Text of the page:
Selfie is a self-contained 64-bit, 10-KLOC implementation of (1) a self-compiling compiler written in a tiny subset of C called C* targeting a tiny subset of 64-bit RISC-V called RISC-U, (2) a self-executing RISC-U emulator, (3) a self-hosting hypervisor that virtualizes the emulated RISC-U machine, and (4) a prototypical symbolic execution engine that executes RISC-U symbolically. Selfie can compile, execute, and virtualize itself any number of times in a single invocation of the system given adequate resources. There is also a simple linker, disassembler, debugger, and profiler. C* supports only two data types, uint64_t and uint64_t*, and RISC-U features just 14 instructions, in particular for unsigned arithmetic only, which significantly simplifies reasoning about correctness. Selfie has originally been developed just for educational purposes but has by now become a research platform as well. We discuss how selfie leverages the synergy of integrating compiler, target machine, and hypervisor in one self-referential package while orthogonalizing bootstrapping, virtual and heap memory management, emulated and virtualized concurrency, and even replay debugging and symbolic execution.

This is joint work with Alireza S. Abyaneh, Simon Bauer, Philipp Mayer, Christian Mösl, Clément Poncelet, Sara Seidl, Ana Sokolova, and Manuel Widmoser, University of Salzburg, Austria.

Web: http://selfie.cs.uni-salzburg.at

Mardi 26 mars 2019, 13 heures, Salle 3052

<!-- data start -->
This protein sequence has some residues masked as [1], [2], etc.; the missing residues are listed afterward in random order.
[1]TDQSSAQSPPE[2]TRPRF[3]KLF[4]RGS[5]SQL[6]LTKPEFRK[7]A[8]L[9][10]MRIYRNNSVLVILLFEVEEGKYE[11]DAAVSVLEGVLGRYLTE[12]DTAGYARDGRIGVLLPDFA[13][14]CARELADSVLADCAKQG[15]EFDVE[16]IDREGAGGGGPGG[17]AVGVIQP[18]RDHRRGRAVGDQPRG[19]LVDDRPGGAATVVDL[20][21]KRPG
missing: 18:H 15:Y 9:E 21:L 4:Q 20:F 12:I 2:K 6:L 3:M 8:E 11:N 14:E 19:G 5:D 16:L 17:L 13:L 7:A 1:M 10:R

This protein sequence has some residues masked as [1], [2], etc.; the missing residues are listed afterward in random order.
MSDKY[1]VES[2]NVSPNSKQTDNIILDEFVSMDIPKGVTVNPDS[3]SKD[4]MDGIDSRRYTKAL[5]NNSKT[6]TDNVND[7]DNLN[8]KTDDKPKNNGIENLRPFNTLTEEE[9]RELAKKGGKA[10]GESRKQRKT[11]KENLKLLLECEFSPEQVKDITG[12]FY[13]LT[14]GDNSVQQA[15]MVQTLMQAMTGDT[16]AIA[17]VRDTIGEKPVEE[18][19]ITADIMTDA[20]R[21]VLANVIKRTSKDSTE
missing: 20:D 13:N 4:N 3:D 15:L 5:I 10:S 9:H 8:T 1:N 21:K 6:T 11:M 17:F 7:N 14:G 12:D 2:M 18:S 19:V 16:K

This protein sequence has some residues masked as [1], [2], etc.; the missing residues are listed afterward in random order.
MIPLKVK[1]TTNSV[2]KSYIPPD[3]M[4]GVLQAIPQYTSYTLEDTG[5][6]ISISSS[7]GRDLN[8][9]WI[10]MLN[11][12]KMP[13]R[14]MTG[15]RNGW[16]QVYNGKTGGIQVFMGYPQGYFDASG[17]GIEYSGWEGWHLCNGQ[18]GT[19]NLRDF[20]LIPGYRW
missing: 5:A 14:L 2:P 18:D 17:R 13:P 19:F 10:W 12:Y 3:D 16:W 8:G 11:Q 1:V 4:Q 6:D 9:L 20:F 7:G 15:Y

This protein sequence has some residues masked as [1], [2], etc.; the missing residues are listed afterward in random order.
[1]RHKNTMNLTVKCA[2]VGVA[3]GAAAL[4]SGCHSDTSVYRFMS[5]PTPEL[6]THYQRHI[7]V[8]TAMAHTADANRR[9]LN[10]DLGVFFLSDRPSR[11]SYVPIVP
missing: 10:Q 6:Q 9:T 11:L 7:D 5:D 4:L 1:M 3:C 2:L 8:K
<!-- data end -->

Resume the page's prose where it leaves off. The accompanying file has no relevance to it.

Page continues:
Francesco Dolce (Université Paris Diderot, IRIF) Generalized Lyndon words

A generalized lexicographical order on infinite words is defined by choosing for each position a total order on the alphabet. This allows to define generalized Lyndon words. Every word in the free monoid can be factorized in a unique way as a non-increasing factorization of generalized Lyndon words. We give new characterizations of the first and the last factor in this factorization as well as new characterization of generalized Lyndon words. We also give more specific results on two special cases: the classical one and the one arising from the alternating lexicographical order. This is a joint work with Antonio Restivo and Christophe Reutenauer.

Algorithmes et complexité
Mardi 26 mars 2019, 11 heures, Salle 1007
Alexander Knop (UC San Diego) On proof systems based on branching programs

It is well known that there is a connection between resolution complexity of a formula and complexity of (very weak) branching programs for the corresponding search problem. In the talk, we will discuss proof systems that allow to generalize this statement and explain the lower bounds for these proof systems. In order to achieve this lower bounds, we show how to transform functions with a high fixed-partition communication complexity into functions with a high best-partition communication complexity and as a result, we translate the landscape of fixed-partition communication complexity classes into the landscape of best-partition communication complexity classes.

Systèmes complexes
Mardi 26 mars 2019, 14 heures, Salle 3052
Anaïs Durand (LIP6, Sorbonne Université) Contention-related crash failures

In the literature, two kinds of process crashes are usually considered: initially dead processes and “classical” crash failures (that can occur at any time). A new notion of process failure explicitly related to contention has recently been introduced by Gadi Taubenfeld (NETYS 2018). More precisely, given a predefined contention threshold λ, this notion considers the execution in which process crashes are restricted to occur only when process contention is smaller than or equal to λ. If crashes occur after contention bypassed λ, there are no correctness guarantees. It was shown that, when λ = n-1, consensus can be solved in an n-process asynchronous read/write system despite the crash of one process, thereby circumventing the well-known FLP impossibility result.